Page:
We've been through tough times, but we always bounce back because of our character, because we pull together. And if I have the privilege of being your President for another four years, I promise you I will always listen to your voices, I will fight for your families, and I will work every single day to make sure that America continues to be the greatest nation on Earth. Thank you.


MR. SCHIEFFER: Governor.

GOVERNOR ROMNEY: Thank you. Bob, Mr. President, folks at Lynn University, good to be with you. I'm optimistic about the future. I'm excited about our prospects as a nation. I want to see peace. I want to see growing peace in this country. It's our objective. We have an opportunity to have real leadership. America is going to have that kind of leadership and continue to promote principles of peace that will make the world a safer place, and make people in this country more confident that their future is secure.

I also to want to make sure that we get this economy going. And there are two very different paths the country can take. One is a path represented by the President, which, at the end of four years, would mean we'd have $20 trillion in debt, heading towards Greece. I'll get us on track to a balanced budget.
The President's path will mean continuing declining in take-home pay. I want to make sure our take-home pay turns around and starts to grow. The President's path means 20 million people out of work, struggling for a good job. I'll get people back to work with 12 million new jobs.

I'm going to make sure that we get people off of food stamps, not by cutting the program, but by getting them good jobs. America is going to come back, and for that to happen, we're going to have to have a President who can work across the aisle.

I was in a state where my legislature was 87 percent Democrat. I learned how to get along on the other side of the aisle. We've got to do that in Washington. Washington is broken. I know what it takes to get this country back, and we'll work with good Democrats and good Republicans to do that.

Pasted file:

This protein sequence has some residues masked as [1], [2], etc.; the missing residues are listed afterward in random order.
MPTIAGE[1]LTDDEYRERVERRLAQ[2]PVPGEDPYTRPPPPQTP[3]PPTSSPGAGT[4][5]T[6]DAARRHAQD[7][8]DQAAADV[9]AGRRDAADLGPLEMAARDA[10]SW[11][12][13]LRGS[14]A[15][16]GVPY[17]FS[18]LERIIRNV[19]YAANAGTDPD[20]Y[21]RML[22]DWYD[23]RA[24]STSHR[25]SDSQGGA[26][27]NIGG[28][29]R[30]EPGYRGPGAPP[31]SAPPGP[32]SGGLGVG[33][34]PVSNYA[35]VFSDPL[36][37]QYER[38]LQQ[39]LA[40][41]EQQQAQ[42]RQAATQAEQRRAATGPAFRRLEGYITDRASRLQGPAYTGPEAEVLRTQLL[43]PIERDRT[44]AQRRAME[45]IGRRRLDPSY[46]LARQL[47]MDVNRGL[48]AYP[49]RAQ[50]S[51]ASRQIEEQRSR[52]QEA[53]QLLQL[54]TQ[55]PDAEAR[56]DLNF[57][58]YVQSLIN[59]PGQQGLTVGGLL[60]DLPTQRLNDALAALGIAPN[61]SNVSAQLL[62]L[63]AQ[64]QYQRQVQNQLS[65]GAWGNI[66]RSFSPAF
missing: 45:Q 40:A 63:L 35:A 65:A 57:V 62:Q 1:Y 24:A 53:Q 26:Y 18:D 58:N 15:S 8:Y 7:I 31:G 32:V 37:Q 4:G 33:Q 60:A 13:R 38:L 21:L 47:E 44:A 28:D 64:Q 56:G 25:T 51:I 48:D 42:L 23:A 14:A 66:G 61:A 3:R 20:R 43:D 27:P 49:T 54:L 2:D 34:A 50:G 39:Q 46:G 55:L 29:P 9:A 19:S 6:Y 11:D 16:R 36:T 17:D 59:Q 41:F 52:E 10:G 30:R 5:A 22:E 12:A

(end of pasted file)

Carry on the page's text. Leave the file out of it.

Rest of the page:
This nation is the hope of the Earth. We've been blessed by having a nation that's free and prosperous thanks to the contributions of the Greatest Generation. They've held a torch for the world to see, a torch of freedom and hope and opportunity. Now it's our turn to take that torch. I'm convinced we'll do it.

We need strong leadership. I'd like to be that leader with your support. I'll work with you. I'll lead you in an open and honest way. And I ask for your vote. I'd like to be the next President of the United States to support and help this great nation, and to make sure that we all together maintain America as the hope of the Earth. Thank you so much.

MR. SCHIEFFER: Gentlemen, thank you both so much. That brings an end to this year's debates. And we want to thank Lynn University and its students for having us. As I always do at the end of these debates, I leave you with the words of my mom, who said, go vote. It makes you feel big and strong. Good night.